Meningococcal Vaccination for Gay and Bisexual Men
Outbreaks of meningitis have occurred among gay men in some US cities. Immunization can prevent brain, lung, and blood infection due to meningococcal bacteria (Neisseria meningitidis).
The best place to be vaccinated is at your doctor’s office. If you do not have a medical provider, find out where you can go for drop-in vaccination services in San Francisco.
In addition to routine national recommendations for meningococcal vaccination, the San Francisco Department of Public Health recommends that the following groups of people get immunized with the 4-strain meningococcal vaccine (MenACWY):
- Gay, bisexual, and other men who have sex with men
- Trans men and women who have sex with men
- Female sex partners of men who have sex with men
Pregnant? Get Vaccinated to Protect Your Baby from Pertussis
Pertussis (Whooping Cough) is an easily spread infectious disease. It can cause coughing fits that make it hard to breathe. Young babies can get very sick, very fast if they get pertussis. Vaccination is the best way to prevent pertussis. The pertussis vaccine for adolescents and adults is called Tdap.
- Pregnant women need a Tdap shot during their third trimester of pregnancy (27 – 36 weeks), even if they were vaccinated before pregnancy.
- When the mother gets a Tdap vaccine during pregnancy, it gives the baby immunity (protection) from whooping cough until the baby can get its own shots .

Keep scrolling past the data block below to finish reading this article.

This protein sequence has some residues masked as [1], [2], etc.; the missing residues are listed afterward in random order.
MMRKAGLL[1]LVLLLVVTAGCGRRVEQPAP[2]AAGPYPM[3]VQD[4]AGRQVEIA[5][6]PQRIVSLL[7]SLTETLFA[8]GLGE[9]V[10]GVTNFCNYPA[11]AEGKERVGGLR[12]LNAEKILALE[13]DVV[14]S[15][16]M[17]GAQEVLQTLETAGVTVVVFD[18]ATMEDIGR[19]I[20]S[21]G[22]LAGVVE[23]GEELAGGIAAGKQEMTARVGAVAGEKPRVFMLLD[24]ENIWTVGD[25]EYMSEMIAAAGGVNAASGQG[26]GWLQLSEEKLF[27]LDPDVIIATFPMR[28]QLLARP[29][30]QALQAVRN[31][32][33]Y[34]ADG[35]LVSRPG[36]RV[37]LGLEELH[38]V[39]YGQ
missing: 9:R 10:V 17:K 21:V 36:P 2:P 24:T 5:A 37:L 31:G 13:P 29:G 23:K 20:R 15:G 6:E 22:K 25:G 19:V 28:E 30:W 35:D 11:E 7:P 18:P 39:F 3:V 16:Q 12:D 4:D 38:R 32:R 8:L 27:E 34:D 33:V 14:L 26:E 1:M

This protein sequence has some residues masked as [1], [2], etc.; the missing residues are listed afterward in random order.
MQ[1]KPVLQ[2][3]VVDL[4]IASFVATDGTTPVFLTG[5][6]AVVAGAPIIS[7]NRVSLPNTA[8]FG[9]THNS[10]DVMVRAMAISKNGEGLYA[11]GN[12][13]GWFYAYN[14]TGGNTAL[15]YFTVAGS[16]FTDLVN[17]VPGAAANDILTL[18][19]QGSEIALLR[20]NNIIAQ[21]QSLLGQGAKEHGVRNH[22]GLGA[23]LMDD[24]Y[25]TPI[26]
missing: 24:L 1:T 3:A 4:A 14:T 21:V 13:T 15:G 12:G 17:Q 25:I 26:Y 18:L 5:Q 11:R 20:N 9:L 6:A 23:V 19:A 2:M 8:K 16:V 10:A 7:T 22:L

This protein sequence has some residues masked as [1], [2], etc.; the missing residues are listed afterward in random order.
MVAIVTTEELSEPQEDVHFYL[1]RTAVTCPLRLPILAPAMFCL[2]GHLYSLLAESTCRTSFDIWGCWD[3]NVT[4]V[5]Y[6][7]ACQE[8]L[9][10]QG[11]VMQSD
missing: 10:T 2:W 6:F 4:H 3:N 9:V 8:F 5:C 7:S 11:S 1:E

- Women need a Tdap shot each time they are pregnant.
In addition to the pregnancy Tdap dose, babies, adolescents, and adults are all recommended to get pertussis vaccine. Protection from vaccination decreases over time. Talk to your doctor to make sure you and your family are up-to-date on your vaccines. For more information, visit our Pertussis page.
Preventing a Hepatitis A Outbreak in San Francisco
In 2017, San Diego, Santa Cruz, and Los Angeles counties experienced outbreaks of hepatitis A infection, primarily among homeless persons and/or users of injection and non-injection drugs. Several cases with the same strain of hepatitis A infection appeared in other California counties. There have been no cases of hepatitis A recently among these same populations in San Francisco.
Health care facilities and providers should offer hepatitis A vaccine to all at-risk patients who are not known to be immune or to have completed a series with hepatitis A or hepatitis A/B vaccine. Screening for serological immunity prior to vaccination is not necessary. Vaccination consists of 2 doses of hepatitis A vaccine given at least 6 months apart. Many who were first vaccinated in 2017 are coming due for their 2nd dose now. The first dose rapidly protects about 98 out of 100 persons and the second dose ensures lifetime protection. A combination hepatitis A/B vaccine is also available; at least 3 doses are required; the first dose is not as protective but this difference disappears once the full series is completed.
Persons seeking hepatitis A vaccination should visit their regular provider, or visit our SF Hepatitis A Outbreak Prevention page or dial 311 to learn the location and hours of SF clinics where they are welcome to drop in and receive free hepatitis A vaccine.
- SF Hepatitis A Outbreak Prevention
- Hepatitis A Information
- Hepatitis A Vaccination Information from the Centers for Disease Control and Prevention
- Hepatitis A Resources from the CA Dept of Public Health
Information for Medical Providers: